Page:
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Leading article: It won't work unless it hurts

David Cameron has got it right on climate change. The Conservative leader's advocacy of binding annual limits on UK emissions of carbon dioxide is brave. It has forced the Government to respond: we now expect the Queen to announce a Climate Change Bill in her Speech next month. Meanwhile, David Miliband, the Secretary of State for the Environment, writes on page 43 to explain and defend the policies of Her Majesty's Government.

When Mr Cameron endorsed the proposal by Friends of the Earth for binding annual limits, we were entitled to be sceptical. It looked like a device to lend policy substance to Mr Cameron's green style, but without any visible means to achieve the desirable end of cutting Britain's carbon output. It is true that he enjoys the luxury of opposition while Mr Miliband has to act. Any action that is likely to reduce the amount of carbon dioxide that this country puts into the atmosphere will produce winners and losers. And it is a fact of democratic life that the gratitude of the winners is outweighed by the resentment of the losers at the ballot box.

However, Mr Cameron cannot be accused of merely indulging in the irresponsibility of opposition. He has set out in some detail how his plan would work. He proposes an Independent Climate Change Commission, charged with enforcing carbon targets in the way that the Bank of England is charged with hitting the inflation target. This system "will create a price for carbon in our economy," he said, "so things that produce more carbon will become more expensive." He has not spelt out the full implications of this for the cost of domestic gas and electricity or aviation fuel, which are the cheapest forms of carbon at the moment. But the Leader of the Opposition has been explicit enough to be described as brave.

This is what constructive opposition ought to be about: challenging the Government to be bolder in pursuit of goals that we all know to be right, but which may provoke short-term unpopularity. Mr Cameron has also succeeded in flushing out some of the Government's weaker excuses for inaction. In our pages today, Mr Miliband says that annual limits would be unworkable because carbon emissions will fluctuate with the weather and the economic cycle. Yes, but an independent commission would be able to take those fluctuations into account - five-year targets, which the Government prefers, would not have the same bite.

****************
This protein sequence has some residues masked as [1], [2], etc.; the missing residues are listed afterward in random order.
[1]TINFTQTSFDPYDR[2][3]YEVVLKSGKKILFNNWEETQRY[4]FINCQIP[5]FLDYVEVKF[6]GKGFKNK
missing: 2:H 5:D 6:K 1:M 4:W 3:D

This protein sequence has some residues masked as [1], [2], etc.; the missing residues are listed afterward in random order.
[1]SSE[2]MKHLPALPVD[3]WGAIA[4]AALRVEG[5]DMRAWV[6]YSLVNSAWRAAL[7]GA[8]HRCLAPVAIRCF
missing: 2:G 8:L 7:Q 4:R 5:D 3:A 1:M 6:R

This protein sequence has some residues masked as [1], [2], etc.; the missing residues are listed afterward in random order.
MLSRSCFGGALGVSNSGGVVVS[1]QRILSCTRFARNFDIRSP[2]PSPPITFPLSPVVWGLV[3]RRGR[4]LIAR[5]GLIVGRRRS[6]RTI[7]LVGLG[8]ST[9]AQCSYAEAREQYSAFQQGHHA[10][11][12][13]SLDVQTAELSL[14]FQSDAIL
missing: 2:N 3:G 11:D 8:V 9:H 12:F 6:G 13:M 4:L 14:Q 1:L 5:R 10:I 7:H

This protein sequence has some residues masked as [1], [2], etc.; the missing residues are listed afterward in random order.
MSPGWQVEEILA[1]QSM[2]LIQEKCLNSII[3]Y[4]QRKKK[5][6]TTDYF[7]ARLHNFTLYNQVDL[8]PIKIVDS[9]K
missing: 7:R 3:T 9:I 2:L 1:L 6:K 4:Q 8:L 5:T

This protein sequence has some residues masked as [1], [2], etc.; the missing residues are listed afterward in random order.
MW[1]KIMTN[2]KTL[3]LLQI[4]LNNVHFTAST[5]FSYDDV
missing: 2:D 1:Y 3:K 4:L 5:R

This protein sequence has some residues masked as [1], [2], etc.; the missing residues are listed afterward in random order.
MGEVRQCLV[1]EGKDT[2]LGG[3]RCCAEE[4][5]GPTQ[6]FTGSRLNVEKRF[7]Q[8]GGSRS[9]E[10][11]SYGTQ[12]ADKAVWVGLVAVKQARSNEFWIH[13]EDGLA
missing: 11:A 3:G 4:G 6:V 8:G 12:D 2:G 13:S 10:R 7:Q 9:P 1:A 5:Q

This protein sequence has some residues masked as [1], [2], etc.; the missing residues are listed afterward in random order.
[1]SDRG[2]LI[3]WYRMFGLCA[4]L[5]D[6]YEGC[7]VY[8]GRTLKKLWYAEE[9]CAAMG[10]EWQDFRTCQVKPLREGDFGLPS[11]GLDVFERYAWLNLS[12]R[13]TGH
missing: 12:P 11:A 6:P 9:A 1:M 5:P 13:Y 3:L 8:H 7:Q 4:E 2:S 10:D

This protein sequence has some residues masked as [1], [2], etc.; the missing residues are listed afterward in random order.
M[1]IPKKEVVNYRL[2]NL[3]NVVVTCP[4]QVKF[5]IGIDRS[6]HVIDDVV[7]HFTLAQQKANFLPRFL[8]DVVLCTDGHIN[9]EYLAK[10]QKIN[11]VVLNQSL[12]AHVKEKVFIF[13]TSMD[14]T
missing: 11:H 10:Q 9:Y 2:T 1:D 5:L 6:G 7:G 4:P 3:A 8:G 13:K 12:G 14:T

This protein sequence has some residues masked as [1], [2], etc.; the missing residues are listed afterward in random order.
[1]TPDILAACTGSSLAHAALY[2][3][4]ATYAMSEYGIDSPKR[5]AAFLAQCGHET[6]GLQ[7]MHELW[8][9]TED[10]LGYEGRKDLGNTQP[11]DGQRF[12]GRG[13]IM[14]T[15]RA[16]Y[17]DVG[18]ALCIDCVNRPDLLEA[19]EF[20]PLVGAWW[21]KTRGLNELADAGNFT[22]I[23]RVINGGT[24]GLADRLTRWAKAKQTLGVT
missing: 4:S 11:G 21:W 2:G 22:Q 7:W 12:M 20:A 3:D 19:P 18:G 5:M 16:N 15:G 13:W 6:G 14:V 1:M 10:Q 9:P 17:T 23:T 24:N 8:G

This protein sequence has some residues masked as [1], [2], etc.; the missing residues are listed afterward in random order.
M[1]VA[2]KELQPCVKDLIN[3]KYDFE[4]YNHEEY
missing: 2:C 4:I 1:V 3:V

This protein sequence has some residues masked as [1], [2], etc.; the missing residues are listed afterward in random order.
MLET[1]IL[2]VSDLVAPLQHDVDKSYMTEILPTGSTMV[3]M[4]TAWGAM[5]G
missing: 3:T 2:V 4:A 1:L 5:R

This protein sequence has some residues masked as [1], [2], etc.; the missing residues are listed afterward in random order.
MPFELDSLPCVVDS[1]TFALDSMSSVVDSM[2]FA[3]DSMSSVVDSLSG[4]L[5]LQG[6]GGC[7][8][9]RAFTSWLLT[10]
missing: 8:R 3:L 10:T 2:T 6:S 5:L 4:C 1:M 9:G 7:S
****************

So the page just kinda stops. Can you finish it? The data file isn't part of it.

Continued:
That said, Mr Miliband should be congratulated for the speed and energy with which he has risen to the climate-change challenge. In a sparkling speech last week, he quoted Mark Twain: "Everybody talks about the weather, but nobody does anything about it." But he also said that we must create "a sufficiently high and stable long-term carbon price". He and Mr Cameron understand the challenge. They know that if low-carbon economics is not hurting it is not working.

They know this means difficult choices for politicians - and the rest of us. For the rich residents of Richmond-upon-Thames, forced to pay extra to park their SUV (a plan opposed, incidentally, by local Conservatives); for the family planning a skiing holiday by low-cost airline this Christmas; and for the genuinely poor pensioners struggling to heat their homes.

If Mr Cameron and Mr Miliband understand the issue, Tony Blair does not. Last week, the Prime Minister said binding annual limits was a bad idea because they "are very, very difficult to deliver". Precisely. But the challenge is no longer for him. Tomorrow, Sir Nicholas Stern reports to Gordon Brown on the economics of climate change. The big question is how the Chancellor and PM-in-Waiting will respond.